Sometimes you need a term which explains what you are feeling, because then you know it is justified in some strange way. Especially when what you are feeling is affection for your abuser. We as survivors of rape and abuse end up going soft on the very people who caused our entire world to fall apart. I have seen and supported people who suddenly started missing their abusers or going back to them. And then people ask them why did you stay with him? But to a survivor it is so normalised – the persuasion, the manipulation and then the dependency. You do not realise when your abuser becomes such a huge and essential part of you. And most women do not have a support system like I did to remind me of what he did. 

Around this time I started reading about emotional abuse. That is when I read the term ‘Trauma Bonding’. It does not refer to the bonding among rape survivors which is what everyone assumes when they first come across the term. Trauma bonding is a term given to the strong emotional attachment a victim has with their abuser. 

I remember googling ‘PTSD after rape’. I realised the nightmares, flashbacks, panic attacks, anxiety and fear of intimacy were normal. I went to therapy and things started looking better but I still missed him. I was missing the person who had caused me to lose all my sense of hope and trust in people. I used to miss him, and I thought that I still loved him. It was like I was dependent on him. I would have breakdowns over how much I need him in my life and how I wish I could take back everything I did and said to him. It was not like I did not know it was strange. I knew it and I was so confused and ashamed. You think one would just cut off their abuser and be happy with that. But here I was wanting him back in my life. It was around this time I started reading about emotional abuse. That is when I read the term ‘Trauma Bonding’. It does not refer to the bonding among rape survivors which is what everyone assumes when they first come across the term. Trauma bonding is a term given to the strong emotional attachment a victim has with their abuser. 

Most women do not know about trauma bonding and that is a shame since most of them go through it after abuse. And that is why they stay with their husbands or partners. Within a trauma bond, the victim, who often has co-dependency issues, first feels loved and cared for. However, this begins to wear away over time, and the emotional, and sometimes physical abuse takes over the relationship. The victim usually sees the change and hence the abuse, but does not know why it is occurring. They believe they just need to understand what they are doing wrong in order to bring back the loving part of the relationship. So, most survivors end up trying to fix their issues to get back their abusers, not realising that they are a part of a vicious cycle. And if they eventually realise that they are a part of that cycle, all the abuser has to do is go back to the courtship phase to win them back. This means that the victim will stay in the relationship when the abuse escalates, creating a destructive cycle. This was something which comforted me in so many ways. It validated everything I had felt and allowed.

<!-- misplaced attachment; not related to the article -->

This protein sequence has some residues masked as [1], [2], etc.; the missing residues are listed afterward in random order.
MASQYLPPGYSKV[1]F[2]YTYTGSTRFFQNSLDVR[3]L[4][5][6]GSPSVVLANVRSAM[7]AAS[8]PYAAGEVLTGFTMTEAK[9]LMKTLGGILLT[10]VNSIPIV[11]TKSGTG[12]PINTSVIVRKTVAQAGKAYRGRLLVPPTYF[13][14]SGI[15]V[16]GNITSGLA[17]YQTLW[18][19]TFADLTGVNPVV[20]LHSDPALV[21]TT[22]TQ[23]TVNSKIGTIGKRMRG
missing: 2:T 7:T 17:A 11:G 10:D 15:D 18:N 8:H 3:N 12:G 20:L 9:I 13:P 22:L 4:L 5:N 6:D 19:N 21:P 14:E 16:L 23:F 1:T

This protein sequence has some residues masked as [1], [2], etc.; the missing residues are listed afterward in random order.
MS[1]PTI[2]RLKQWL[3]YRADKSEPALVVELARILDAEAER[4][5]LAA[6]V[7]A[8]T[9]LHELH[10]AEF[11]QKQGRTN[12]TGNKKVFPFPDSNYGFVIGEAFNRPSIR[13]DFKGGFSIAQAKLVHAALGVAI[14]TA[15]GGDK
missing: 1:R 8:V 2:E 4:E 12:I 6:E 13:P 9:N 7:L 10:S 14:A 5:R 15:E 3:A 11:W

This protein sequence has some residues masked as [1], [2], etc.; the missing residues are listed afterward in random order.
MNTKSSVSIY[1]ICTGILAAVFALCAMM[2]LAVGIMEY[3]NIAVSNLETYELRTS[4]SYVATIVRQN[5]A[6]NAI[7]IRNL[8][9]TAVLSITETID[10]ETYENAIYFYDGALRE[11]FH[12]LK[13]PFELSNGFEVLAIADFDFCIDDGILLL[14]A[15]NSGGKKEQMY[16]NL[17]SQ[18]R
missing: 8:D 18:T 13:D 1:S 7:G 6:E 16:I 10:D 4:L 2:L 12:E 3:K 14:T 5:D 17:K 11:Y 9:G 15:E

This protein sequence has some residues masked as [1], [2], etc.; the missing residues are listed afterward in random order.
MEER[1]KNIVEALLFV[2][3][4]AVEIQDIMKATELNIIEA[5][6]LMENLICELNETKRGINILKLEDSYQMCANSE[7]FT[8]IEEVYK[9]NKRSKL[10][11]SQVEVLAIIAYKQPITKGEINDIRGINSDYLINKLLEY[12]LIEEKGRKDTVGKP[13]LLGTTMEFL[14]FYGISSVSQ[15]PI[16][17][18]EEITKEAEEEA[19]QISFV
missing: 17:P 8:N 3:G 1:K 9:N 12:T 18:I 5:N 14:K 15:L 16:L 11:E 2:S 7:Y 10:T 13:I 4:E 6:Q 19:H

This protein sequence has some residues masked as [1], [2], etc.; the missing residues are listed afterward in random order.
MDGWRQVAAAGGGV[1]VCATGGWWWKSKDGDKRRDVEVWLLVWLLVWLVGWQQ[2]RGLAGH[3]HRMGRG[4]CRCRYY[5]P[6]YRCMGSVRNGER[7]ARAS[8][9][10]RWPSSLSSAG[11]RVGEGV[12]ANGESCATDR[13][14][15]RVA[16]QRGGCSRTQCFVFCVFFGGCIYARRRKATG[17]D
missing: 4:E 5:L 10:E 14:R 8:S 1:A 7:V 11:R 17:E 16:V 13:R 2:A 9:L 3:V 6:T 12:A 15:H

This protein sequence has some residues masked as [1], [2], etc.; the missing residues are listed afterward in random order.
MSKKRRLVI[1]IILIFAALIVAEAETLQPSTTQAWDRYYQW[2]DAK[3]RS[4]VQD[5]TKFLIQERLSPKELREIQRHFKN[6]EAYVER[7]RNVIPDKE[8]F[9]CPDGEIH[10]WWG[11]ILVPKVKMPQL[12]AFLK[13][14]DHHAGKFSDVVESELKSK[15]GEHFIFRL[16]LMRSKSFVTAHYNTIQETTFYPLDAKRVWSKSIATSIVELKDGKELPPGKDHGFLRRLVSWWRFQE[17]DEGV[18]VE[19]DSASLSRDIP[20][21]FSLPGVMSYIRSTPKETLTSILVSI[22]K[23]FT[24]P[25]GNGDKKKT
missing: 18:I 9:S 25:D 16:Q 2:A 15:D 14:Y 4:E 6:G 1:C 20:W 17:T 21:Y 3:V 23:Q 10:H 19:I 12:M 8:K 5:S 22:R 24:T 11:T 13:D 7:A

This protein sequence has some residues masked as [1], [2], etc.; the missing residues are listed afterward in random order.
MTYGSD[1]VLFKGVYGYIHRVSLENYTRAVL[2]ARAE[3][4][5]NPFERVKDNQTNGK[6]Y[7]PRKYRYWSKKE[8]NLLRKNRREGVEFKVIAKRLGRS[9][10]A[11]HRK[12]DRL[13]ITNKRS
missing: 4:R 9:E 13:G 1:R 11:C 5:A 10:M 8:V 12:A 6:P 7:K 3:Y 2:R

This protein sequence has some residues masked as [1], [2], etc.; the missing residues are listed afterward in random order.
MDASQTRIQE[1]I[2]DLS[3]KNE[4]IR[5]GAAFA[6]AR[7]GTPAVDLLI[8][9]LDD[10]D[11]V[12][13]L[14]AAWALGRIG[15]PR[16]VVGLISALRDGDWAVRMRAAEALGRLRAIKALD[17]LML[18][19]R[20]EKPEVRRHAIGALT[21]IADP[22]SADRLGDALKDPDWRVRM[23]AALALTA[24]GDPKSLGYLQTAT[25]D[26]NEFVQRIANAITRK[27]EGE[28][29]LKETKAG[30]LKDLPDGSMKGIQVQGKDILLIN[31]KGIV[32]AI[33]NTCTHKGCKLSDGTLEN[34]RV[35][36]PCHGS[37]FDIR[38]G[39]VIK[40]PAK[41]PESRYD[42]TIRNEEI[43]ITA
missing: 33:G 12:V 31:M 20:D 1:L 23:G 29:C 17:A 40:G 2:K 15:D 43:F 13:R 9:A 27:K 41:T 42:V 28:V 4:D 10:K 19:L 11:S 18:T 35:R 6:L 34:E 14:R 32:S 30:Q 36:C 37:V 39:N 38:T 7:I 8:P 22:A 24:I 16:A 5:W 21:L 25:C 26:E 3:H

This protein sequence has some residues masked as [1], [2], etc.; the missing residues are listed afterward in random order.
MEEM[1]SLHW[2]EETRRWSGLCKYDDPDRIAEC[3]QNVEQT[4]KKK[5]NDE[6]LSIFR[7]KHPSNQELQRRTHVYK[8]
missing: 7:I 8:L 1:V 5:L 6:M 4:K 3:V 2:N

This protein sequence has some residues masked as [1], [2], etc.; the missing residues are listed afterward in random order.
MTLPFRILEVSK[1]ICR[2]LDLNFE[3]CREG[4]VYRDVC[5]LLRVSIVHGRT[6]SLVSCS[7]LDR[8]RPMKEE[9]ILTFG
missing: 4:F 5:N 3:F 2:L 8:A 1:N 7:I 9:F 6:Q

Most women do not know about trauma bonding and that is a shame since most of them go through it after abuse. And that is why they stay with their husbands or partners. Within a trauma bond, the victim, who often has co-dependency issues, first feels loved and cared for. However, this begins to wear away over time, and the emotional, and sometimes physical abuse takes over the relationship. 

This entire journey has shown me firsthand the deep internalisation of patriarchy within each one of us. We end up normalising layers and layers of such deep-rooted misogyny and toxic masculinity, even when one has been severely traumatised and tortured by them. Unless the society rejects these evils and proactively creates robust support systems, a victim would always feel extreme loneliness and depression like I felt. 


Aayomi Sharma is currently a student at the O P Jindal Global Law School, especially interested in using law as a tool for advancing equality and social justice. She can be found on LinkedIn, Instagram and Facebook.

Featured image source: Onlinegrad.baylor.edu